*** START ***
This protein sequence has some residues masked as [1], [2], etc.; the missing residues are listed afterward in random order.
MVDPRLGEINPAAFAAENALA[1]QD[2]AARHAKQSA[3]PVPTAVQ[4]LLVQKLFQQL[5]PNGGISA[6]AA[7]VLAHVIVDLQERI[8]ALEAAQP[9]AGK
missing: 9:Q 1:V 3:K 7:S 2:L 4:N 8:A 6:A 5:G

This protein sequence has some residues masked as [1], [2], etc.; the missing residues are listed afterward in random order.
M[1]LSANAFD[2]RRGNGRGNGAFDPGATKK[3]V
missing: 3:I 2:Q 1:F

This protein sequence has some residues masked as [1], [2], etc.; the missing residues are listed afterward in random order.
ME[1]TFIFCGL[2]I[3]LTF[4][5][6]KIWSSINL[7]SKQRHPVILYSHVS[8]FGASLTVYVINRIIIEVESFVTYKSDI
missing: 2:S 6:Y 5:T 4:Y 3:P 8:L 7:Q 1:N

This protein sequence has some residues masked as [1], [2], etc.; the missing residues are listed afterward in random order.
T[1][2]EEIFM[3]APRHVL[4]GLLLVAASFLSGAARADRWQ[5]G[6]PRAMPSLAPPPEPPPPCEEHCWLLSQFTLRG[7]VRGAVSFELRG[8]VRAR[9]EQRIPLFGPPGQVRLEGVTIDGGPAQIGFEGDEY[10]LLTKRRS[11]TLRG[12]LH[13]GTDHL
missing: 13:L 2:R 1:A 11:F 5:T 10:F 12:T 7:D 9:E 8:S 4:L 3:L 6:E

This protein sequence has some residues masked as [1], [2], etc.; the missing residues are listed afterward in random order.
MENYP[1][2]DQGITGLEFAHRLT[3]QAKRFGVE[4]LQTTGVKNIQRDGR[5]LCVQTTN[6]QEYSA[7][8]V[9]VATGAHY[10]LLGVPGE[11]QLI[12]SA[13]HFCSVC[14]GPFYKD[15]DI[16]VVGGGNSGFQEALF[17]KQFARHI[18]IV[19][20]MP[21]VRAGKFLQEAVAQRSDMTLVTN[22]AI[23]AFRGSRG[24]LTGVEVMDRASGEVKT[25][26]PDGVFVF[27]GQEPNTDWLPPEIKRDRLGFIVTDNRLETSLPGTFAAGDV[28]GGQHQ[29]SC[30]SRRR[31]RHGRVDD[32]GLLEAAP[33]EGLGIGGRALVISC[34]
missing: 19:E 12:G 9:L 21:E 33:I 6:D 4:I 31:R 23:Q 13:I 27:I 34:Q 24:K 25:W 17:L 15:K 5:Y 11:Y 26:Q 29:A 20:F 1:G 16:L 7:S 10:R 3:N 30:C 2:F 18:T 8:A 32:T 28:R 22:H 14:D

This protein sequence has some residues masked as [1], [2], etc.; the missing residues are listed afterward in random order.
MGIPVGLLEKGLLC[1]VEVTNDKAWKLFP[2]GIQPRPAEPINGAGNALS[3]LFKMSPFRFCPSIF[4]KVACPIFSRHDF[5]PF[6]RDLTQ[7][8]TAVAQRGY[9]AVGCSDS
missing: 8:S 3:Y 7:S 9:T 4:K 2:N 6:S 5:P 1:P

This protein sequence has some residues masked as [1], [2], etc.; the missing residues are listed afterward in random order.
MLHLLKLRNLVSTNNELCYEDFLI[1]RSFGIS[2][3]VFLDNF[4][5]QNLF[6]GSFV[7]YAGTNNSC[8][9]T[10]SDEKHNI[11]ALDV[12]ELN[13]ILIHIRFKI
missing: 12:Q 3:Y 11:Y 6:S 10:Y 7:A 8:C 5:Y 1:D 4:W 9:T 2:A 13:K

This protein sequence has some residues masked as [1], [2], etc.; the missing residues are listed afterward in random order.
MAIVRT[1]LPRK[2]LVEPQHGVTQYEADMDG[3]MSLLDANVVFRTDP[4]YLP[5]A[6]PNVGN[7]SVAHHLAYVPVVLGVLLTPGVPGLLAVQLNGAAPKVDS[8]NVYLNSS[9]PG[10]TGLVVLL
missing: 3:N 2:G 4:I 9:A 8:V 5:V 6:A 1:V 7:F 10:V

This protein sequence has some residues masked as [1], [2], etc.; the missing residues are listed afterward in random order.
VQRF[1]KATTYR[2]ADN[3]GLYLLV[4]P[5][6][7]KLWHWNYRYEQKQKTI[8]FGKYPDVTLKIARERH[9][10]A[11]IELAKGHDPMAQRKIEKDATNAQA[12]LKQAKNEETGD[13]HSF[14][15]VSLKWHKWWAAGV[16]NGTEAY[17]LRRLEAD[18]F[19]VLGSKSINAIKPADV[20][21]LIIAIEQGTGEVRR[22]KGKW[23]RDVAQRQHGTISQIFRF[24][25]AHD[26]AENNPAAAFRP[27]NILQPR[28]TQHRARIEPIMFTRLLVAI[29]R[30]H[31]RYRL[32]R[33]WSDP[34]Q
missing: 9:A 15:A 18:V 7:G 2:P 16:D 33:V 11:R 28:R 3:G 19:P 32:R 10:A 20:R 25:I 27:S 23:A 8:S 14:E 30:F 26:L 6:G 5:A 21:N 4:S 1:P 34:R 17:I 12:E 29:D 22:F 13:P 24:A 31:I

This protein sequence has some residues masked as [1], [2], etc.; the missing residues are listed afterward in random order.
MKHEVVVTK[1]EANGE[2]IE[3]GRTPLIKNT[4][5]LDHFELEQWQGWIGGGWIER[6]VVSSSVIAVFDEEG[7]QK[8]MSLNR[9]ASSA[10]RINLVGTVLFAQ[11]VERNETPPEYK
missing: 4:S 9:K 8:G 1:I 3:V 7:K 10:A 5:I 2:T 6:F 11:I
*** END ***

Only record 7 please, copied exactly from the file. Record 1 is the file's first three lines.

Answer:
This protein sequence has some residues masked as [1], [2], etc.; the missing residues are listed afterward in random order.
MLHLLKLRNLVSTNNELCYEDFLI[1]RSFGIS[2][3]VFLDNF[4][5]QNLF[6]GSFV[7]YAGTNNSC[8][9]T[10]SDEKHNI[11]ALDV[12]ELN[13]ILIHIRFKI
missing: 12:Q 3:Y 11:Y 6:S 10:Y 7:A 8:C 5:Y 1:D 4:W 9:T 2:A 13:K